"Quarantine Bubbles" and "Quaranteams": how some people are choosing to limit coronavirus risks while maintaining close social connections. 

The term "quaranteam" is a new one for 2020, along with the concept of so-called "quarantine bubbles". It might conjure up pictures of giant bubbles filled with people, however, as fun as running around in a giant bubble sounds, that is not what the term means. Quaranteam refers to the idea and practice of picking a specific and closed group of people to spend the coronavirus pandemic with.

A quaranteam can be made of the people one physically lives with, or that group can expand to include a few trusted friends and family members. Picking this team of trusted companions is one way people around the world have been beating isolation while taking precautions to prevent the spread of the COVID-19 virus.

In some situations, forming a quaranteam means a group of folks moving in together and partnering up for the duration of the pandemic. For others, it means creating a small select group of people one feels comfortable interacting with in multiple settings, under the agreement that no one breaks the bubble. Both are a type of closed socialization system where exposure is limited only to those in the group.

There is research that backs up the idea that quaranteaming works in limiting the risk of transmitting COVID-19 while allowing people to maintain social connections. A recent study published in Nature used social network theory (the study of how people, groups, and organizations interact with each other inside a network) and analyzed infectious disease models to determine if quaranteaming is an effective pracrice.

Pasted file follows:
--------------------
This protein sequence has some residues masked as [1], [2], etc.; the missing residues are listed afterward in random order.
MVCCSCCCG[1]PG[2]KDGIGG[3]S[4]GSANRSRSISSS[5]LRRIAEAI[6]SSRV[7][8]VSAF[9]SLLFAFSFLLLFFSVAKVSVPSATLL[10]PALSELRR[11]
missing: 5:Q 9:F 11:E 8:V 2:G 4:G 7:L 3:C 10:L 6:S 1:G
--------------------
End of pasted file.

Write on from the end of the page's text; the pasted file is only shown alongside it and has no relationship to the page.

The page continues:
Researchers compared several different social distancing models, along with the scenario of using no social distancing methods at all. They found that the concept of creating a closed group, such as a "quarantine bubble," was the most effective social distancing approach when reducing the spread of the virus. When used directly in comparison with no social distancing, quarantine bubbles would reduce infections by 30 percent overall, says the study.

This video from MIT explains how to create a good quaranteam:

Some things to remember before joining a quaranteam:

  • Trust is a big deal in a closed social group. The idea of a closed network only works if everyone agrees to follow the same rules, and no one breaks the sanctity of the group.
  • There needs to be an agreement in place about what is acceptable, what is not, and everyone needs to practice the same level of commitment.
  • Taking the same safety precautions all the time is important. Adhering to safety guidelines, making sure everyone is handwashing, wearing a mask, etc. is especially important to keep the group as safe as possible.
  • Everyone needs to agree ahead of time to follow the same rules and share tasks to avoid internal conflict later.
  • A contingency plan for what to do if someone gets infected, and a clear definition of what risks are acceptable to the group and what are not.

It is also pertinent to remember that this is an incredibly unique situation, and that people may get emotional, disagree, or have a bad day. There will be moments of candor that can test relationships, and agreeing to be understanding of one another is going to be a must.

How do you feel about this idea of a quaranteam? Have you been part of one? What lessons have you learned from it? Share your insights with us in the comments.